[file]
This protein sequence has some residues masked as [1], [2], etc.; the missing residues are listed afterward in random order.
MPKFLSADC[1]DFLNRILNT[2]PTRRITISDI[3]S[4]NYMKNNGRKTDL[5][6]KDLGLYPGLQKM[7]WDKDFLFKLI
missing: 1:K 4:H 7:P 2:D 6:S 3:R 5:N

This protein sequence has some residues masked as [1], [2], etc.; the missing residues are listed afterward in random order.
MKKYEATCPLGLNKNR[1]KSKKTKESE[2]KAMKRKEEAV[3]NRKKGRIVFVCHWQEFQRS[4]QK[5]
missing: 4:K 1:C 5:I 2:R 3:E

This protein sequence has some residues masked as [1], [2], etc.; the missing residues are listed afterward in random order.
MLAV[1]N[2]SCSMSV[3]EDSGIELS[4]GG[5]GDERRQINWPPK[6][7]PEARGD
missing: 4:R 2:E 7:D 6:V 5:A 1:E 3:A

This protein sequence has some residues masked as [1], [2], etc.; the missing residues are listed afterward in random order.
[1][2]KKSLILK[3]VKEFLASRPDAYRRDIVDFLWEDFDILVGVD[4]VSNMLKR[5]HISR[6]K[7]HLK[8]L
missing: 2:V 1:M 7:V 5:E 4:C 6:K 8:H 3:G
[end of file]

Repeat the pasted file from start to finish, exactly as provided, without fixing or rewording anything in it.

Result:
This protein sequence has some residues masked as [1], [2], etc.; the missing residues are listed afterward in random order.
MPKFLSADC[1]DFLNRILNT[2]PTRRITISDI[3]S[4]NYMKNNGRKTDL[5][6]KDLGLYPGLQKM[7]WDKDFLFKLI
missing: 1:K 4:H 7:P 2:D 6:S 3:R 5:N

This protein sequence has some residues masked as [1], [2], etc.; the missing residues are listed afterward in random order.
MKKYEATCPLGLNKNR[1]KSKKTKESE[2]KAMKRKEEAV[3]NRKKGRIVFVCHWQEFQRS[4]QK[5]
missing: 4:K 1:C 5:I 2:R 3:E

This protein sequence has some residues masked as [1], [2], etc.; the missing residues are listed afterward in random order.
MLAV[1]N[2]SCSMSV[3]EDSGIELS[4]GG[5]GDERRQINWPPK[6][7]PEARGD
missing: 4:R 2:E 7:D 6:V 5:A 1:E 3:A

This protein sequence has some residues masked as [1], [2], etc.; the missing residues are listed afterward in random order.
[1][2]KKSLILK[3]VKEFLASRPDAYRRDIVDFLWEDFDILVGVD[4]VSNMLKR[5]HISR[6]K[7]HLK[8]L
missing: 2:V 1:M 7:V 5:E 4:C 6:K 8:H 3:G